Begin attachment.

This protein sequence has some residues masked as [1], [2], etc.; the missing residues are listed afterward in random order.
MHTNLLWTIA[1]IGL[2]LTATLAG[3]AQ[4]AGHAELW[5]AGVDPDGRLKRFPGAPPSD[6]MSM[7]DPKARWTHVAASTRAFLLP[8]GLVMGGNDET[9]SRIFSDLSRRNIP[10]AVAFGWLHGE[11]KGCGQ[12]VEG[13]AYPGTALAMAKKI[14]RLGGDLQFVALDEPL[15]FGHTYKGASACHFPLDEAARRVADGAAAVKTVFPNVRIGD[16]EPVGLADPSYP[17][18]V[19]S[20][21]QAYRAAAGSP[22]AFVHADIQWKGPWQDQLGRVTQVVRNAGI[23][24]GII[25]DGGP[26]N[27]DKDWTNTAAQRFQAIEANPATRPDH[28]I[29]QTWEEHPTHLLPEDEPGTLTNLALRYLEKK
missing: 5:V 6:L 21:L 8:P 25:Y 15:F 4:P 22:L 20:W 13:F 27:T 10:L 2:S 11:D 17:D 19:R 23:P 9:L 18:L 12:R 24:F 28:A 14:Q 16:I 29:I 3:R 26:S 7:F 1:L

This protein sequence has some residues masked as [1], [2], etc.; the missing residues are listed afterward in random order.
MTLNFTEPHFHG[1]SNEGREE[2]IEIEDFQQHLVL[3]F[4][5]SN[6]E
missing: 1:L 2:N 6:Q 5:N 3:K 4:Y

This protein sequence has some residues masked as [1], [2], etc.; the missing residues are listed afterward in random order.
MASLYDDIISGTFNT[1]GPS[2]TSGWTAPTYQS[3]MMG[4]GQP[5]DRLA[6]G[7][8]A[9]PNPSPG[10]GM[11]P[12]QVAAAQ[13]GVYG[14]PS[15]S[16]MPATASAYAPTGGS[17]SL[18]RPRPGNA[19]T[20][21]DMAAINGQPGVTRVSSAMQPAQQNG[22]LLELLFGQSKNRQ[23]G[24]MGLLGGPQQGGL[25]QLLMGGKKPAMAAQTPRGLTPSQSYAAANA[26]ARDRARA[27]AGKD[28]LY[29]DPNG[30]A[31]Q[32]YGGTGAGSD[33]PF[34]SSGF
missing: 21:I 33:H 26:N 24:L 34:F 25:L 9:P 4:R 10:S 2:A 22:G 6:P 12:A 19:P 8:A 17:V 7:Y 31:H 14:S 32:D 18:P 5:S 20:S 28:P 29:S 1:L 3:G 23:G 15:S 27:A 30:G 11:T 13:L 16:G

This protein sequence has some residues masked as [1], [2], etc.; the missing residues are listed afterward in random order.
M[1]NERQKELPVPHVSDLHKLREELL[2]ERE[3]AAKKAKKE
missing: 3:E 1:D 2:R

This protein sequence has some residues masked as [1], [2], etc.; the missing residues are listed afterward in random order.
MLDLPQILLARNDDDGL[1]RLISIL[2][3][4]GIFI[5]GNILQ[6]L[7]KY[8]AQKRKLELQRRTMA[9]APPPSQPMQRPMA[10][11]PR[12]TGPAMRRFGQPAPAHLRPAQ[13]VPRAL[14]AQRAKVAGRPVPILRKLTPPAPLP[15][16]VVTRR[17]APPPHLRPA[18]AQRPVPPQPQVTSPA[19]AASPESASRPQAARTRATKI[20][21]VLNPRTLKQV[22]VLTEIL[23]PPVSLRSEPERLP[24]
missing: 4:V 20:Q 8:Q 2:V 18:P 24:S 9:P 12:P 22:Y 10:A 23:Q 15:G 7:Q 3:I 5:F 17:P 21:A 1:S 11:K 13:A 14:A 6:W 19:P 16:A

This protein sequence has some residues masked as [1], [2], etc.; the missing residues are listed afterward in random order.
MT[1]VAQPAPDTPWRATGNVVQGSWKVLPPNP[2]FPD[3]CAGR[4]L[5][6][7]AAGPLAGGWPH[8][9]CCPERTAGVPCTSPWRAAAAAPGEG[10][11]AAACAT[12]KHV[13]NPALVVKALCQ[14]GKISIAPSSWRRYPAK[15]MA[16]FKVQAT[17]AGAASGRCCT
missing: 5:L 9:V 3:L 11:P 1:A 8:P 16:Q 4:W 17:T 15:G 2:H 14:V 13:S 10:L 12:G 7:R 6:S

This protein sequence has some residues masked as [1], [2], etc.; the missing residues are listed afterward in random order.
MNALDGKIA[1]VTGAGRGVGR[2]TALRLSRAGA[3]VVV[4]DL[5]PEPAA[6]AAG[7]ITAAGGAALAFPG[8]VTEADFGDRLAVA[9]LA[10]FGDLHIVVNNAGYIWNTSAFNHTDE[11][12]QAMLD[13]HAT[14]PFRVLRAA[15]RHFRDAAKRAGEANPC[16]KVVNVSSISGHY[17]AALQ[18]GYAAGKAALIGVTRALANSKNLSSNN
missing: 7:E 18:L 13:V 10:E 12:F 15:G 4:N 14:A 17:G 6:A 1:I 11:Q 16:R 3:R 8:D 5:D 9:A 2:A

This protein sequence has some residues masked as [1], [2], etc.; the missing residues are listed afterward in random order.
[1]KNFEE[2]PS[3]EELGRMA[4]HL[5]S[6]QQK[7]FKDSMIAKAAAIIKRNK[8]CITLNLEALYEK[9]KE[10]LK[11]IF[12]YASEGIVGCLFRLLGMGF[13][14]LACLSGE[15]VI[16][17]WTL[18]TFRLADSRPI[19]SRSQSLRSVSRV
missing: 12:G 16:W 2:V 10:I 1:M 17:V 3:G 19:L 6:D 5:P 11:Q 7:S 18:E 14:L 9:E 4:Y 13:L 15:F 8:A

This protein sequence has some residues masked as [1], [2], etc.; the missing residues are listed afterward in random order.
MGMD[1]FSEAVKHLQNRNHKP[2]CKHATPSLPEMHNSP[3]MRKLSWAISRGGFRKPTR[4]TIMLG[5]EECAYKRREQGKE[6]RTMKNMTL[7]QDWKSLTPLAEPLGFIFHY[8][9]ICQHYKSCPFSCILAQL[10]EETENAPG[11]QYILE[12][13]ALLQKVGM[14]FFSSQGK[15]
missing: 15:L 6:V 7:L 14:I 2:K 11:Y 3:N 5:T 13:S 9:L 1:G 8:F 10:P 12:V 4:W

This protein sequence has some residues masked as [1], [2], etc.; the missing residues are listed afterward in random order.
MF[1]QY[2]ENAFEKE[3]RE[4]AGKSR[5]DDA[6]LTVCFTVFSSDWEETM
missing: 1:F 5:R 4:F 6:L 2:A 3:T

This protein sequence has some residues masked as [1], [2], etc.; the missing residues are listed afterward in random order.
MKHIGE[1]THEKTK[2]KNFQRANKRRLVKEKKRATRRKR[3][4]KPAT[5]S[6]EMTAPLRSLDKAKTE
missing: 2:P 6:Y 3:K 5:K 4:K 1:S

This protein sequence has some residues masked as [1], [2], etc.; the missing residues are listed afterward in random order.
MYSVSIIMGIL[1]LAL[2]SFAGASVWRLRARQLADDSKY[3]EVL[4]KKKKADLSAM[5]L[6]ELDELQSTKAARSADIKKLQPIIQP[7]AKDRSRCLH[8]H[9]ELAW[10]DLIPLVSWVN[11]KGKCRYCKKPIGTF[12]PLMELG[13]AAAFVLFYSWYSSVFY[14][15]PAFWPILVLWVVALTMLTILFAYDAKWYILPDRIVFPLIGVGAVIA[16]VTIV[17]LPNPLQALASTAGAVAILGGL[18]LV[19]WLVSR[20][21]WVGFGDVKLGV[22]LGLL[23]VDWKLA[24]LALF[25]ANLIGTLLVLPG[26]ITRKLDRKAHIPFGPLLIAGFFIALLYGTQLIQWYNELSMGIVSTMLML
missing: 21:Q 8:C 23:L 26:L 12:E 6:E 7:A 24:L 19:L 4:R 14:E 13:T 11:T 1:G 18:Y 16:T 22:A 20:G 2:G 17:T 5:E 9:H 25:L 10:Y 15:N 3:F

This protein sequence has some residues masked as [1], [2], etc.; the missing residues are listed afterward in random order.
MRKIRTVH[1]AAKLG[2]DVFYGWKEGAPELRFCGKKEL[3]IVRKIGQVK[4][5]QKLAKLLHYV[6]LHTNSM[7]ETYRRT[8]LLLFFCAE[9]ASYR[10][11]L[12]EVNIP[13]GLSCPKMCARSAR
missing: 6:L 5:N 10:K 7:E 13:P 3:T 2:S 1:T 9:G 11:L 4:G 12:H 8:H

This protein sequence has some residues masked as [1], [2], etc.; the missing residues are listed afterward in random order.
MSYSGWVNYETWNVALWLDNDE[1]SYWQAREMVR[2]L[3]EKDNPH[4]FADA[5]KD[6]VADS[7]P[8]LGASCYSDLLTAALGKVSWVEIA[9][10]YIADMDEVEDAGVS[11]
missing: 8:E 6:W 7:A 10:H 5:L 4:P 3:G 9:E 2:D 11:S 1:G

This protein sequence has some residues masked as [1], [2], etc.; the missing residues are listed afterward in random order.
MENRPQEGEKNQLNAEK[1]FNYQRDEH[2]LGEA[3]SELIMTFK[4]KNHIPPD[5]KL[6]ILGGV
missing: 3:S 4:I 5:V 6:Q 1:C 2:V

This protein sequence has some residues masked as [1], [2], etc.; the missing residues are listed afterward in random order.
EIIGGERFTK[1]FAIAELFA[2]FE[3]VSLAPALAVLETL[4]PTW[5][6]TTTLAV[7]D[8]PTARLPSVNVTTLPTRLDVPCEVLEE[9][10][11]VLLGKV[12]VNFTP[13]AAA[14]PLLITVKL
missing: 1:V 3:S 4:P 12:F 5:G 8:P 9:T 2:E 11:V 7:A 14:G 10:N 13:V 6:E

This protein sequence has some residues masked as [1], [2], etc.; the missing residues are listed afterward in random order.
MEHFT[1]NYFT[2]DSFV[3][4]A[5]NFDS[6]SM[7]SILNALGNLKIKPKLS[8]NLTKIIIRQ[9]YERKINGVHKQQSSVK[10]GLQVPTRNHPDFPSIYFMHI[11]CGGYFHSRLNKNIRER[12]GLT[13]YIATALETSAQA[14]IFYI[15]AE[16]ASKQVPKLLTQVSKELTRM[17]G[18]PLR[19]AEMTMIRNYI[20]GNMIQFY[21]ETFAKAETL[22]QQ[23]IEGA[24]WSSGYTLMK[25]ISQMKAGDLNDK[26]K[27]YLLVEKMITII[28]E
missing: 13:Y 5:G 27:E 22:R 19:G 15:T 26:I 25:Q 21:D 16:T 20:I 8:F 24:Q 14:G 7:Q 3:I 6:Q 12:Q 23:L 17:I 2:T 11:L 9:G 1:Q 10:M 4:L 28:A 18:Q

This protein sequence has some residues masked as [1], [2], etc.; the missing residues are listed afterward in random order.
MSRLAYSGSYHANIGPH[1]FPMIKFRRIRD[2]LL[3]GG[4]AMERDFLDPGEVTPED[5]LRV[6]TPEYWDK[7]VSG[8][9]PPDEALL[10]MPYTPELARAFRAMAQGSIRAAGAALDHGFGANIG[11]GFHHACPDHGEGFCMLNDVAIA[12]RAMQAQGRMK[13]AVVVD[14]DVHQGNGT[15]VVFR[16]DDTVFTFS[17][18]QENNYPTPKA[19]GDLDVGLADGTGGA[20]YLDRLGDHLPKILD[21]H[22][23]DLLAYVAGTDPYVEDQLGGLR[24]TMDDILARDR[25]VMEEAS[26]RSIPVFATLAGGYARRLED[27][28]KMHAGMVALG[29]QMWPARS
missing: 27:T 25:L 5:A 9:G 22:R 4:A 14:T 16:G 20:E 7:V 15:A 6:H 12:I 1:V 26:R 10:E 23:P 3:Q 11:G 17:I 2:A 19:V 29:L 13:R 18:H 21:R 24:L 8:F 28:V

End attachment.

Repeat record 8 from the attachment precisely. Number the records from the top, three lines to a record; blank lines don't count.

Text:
This protein sequence has some residues masked as [1], [2], etc.; the missing residues are listed afterward in random order.
[1]KNFEE[2]PS[3]EELGRMA[4]HL[5]S[6]QQK[7]FKDSMIAKAAAIIKRNK[8]CITLNLEALYEK[9]KE[10]LK[11]IF[12]YASEGIVGCLFRLLGMGF[13][14]LACLSGE[15]VI[16][17]WTL[18]TFRLADSRPI[19]SRSQSLRSVSRV
missing: 12:G 16:W 2:V 10:I 1:M 17:V 3:G 19:L 6:D 5:P 11:Q 7:S 18:E 14:L 9:E 4:Y 13:L 15:F 8:A